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Infectious Disease Movement in a Borderless World: Workshop Summary FIGURE 2-5 Countries with XDR tuberculosis cases in December 2006 and June 2008. SOURCE: Reprinted from Lancet Infectious Diseases, Jassal and Bishai (2009), with permission from Elsevier. Copyright 2009.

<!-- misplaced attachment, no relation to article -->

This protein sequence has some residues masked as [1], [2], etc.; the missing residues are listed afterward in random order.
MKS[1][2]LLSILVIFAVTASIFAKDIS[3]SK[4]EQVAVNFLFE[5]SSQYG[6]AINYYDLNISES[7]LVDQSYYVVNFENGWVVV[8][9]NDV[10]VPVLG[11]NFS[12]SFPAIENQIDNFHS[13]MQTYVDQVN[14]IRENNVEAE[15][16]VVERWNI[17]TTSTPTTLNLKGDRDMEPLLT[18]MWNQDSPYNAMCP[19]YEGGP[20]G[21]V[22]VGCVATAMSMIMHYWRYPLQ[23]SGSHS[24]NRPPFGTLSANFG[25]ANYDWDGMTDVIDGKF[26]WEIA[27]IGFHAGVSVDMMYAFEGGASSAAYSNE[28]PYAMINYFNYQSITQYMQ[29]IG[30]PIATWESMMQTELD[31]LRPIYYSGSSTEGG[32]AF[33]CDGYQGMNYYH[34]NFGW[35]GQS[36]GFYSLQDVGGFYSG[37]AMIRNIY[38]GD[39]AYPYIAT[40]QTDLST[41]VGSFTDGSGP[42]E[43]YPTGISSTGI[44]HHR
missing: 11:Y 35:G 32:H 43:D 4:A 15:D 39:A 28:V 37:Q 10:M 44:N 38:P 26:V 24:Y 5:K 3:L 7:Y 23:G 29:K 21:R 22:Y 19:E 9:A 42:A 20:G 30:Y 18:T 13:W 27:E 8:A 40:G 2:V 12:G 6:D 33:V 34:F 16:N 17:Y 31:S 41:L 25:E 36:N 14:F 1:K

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Infectious Disease Movement in a Borderless World: Workshop Summary Other local factors that affect the receptivity of individuals and a population to introduction of a new infection include housing, sanitation, and living conditions. Good nutrition can reduce the vulnerability to some infections or diminish their severity. Populations may be immune because of vaccination or prior infection. Human behavior and activities influence exposure to a number of infections (e.g., sexually transmitted infections). And finally, good surveillance and wider access to good medical care may reduce the burden of an infection in a population and allow it to be brought under control. In addressing the question of how controllable an infection is that is directly transmitted from person to person, a key factor is the proportion of transmission that occurs before onset of symptoms or during asymptomatic infection (Fraser et al., 2004). Public health measures are most likely to be effective when little or no infection is transmitted during asymptomatic infection. Figure 2-6 displays four FIGURE 2-6 How controllable is an infection? Plausible ranges for the key parameters R0 and θ for four viral infections of public concern are shown as shaded regions. The size of the shaded area reflects the uncertainties in the parameter estimates. SOURCE: Fraser et al. (2004).